In a lawsuit filed on February 24th, the mother of Brandon Clint Hacker claims that a “continuing policy, pattern, custom and/or practice of … willfully and deliberately ignoring the medical needs of inmates of the Jail” contributed to the death of her 35-year-old son at Kentucky’s Madison County Detention Center (MCDC).
Charlotte Diana Winkler is suing private inmate medical contractor Advanced Correctional Healthcare, Inc. (ACH) and their employees: Dr. Nadir H. Al-Shami, Advanced Registered Nurse Practitioner Layla Troutman and Licensed Practical Nurse Arlene Johnson. She is also suing Madison County, Jailer Doug Thomas, Capt. Tom Jones, Capt. Cory Dunning, Deputy J. J. LaGrange, Capt. Keith Trickler, and Deputy Whitney Bratcher.
ACH is in the midst of a $222,000 contract to provide healthcare at MCDC. According to their website, the Illinois-based contractor oversees inmate medical care in 17 states and works with “adults, juveniles, and Immigration & Customs Enforcement (ICE) detainees on behalf of jails, juvenile detention centers, work release centers, methadone clinics, and more.”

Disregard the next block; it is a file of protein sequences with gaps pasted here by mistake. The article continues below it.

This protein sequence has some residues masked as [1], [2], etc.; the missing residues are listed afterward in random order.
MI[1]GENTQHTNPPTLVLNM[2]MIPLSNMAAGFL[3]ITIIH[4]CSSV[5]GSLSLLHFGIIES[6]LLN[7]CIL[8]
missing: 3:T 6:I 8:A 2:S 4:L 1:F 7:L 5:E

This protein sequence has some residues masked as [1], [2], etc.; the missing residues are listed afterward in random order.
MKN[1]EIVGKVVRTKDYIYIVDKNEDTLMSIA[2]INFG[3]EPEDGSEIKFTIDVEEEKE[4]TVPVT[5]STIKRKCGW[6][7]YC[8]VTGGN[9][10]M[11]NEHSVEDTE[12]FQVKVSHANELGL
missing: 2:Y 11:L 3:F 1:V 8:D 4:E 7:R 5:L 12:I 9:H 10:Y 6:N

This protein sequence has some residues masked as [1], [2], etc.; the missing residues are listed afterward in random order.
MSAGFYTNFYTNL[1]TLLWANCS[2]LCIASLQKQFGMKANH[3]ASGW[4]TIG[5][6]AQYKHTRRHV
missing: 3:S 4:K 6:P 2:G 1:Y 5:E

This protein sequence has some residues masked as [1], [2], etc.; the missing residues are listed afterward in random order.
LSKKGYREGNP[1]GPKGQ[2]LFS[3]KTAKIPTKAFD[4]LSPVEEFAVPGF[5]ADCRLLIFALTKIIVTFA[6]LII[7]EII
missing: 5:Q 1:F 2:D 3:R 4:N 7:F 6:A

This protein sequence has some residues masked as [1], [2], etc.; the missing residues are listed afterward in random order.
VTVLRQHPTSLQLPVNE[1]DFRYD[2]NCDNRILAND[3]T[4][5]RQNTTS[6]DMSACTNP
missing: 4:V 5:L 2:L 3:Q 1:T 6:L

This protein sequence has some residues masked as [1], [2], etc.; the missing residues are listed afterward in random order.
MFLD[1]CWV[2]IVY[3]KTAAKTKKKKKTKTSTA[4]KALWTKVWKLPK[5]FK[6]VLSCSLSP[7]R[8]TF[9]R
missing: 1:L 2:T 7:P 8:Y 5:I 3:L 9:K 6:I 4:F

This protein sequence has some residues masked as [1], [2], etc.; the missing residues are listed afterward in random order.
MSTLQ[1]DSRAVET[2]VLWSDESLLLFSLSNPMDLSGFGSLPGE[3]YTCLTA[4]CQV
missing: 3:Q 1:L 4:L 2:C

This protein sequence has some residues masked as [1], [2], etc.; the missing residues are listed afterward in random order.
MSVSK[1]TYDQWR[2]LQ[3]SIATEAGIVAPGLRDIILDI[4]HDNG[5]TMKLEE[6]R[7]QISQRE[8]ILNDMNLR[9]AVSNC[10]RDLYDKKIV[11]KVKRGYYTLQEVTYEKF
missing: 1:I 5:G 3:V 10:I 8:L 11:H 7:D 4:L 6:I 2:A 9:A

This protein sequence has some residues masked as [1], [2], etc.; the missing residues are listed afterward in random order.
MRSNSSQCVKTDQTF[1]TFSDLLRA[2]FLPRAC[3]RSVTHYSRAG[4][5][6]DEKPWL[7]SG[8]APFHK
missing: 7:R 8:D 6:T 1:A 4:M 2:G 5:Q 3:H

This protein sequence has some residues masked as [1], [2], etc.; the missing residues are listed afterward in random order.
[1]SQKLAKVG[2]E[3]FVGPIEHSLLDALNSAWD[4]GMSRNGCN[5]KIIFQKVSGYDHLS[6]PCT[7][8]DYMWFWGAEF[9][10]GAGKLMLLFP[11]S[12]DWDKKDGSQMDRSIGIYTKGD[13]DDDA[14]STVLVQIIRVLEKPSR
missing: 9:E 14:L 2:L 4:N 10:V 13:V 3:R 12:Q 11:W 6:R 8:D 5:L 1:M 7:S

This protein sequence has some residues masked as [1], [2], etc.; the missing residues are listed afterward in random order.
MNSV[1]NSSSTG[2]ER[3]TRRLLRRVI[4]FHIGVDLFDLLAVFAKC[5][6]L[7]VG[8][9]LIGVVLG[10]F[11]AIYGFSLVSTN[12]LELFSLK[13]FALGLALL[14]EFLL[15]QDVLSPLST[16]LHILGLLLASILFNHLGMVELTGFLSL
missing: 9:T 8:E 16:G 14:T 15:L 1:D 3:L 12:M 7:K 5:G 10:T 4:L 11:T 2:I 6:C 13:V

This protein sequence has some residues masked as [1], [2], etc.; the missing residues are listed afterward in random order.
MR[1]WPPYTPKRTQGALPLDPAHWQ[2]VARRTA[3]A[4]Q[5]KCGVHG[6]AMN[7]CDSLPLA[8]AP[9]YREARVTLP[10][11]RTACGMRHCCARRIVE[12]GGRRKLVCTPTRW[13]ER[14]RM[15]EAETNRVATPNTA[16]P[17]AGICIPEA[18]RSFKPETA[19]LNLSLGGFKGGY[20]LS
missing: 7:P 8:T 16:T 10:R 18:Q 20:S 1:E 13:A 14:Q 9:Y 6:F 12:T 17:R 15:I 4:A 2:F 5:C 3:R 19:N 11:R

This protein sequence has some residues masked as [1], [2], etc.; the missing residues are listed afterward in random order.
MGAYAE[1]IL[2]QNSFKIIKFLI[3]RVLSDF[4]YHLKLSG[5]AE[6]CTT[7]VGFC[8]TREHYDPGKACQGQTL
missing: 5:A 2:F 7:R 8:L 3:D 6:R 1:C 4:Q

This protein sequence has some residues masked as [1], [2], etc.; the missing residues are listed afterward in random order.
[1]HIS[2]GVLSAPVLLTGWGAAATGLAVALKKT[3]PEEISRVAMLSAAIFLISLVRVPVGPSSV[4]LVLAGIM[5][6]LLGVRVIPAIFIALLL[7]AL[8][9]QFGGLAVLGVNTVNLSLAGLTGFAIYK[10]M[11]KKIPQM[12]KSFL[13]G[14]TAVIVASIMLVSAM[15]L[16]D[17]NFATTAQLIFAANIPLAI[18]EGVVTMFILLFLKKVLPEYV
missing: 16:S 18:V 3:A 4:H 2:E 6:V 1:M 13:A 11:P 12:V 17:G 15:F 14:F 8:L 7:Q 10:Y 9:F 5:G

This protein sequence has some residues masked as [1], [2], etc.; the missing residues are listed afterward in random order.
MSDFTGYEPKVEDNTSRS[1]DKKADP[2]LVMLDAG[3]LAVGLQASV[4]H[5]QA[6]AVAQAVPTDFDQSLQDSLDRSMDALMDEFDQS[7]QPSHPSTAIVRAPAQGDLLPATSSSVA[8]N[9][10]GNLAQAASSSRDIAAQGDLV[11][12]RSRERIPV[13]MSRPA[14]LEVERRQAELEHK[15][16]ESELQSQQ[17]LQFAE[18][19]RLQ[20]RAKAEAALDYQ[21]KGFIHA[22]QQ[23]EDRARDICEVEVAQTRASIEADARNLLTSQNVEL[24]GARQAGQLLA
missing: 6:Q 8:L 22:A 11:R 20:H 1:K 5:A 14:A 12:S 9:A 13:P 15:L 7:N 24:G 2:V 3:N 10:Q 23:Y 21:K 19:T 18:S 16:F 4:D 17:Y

Hacker started to feel sick at MCDC a few days after he was arrested for failing to appear at child support hearings, the complaint states. He filled out a medical request form, writing “Very sick, stomach, meds.” Records indicate that one of ACH’s nurses who visited Hacker, LPN Johnson, described him as “sick, shaky, chills, upset stomach.” He had high blood pressure and “active tremors, body aches, sweating.” Johnson noted that day that his symptoms were consistent with “Possible W/D [withdrawal] from heroin.”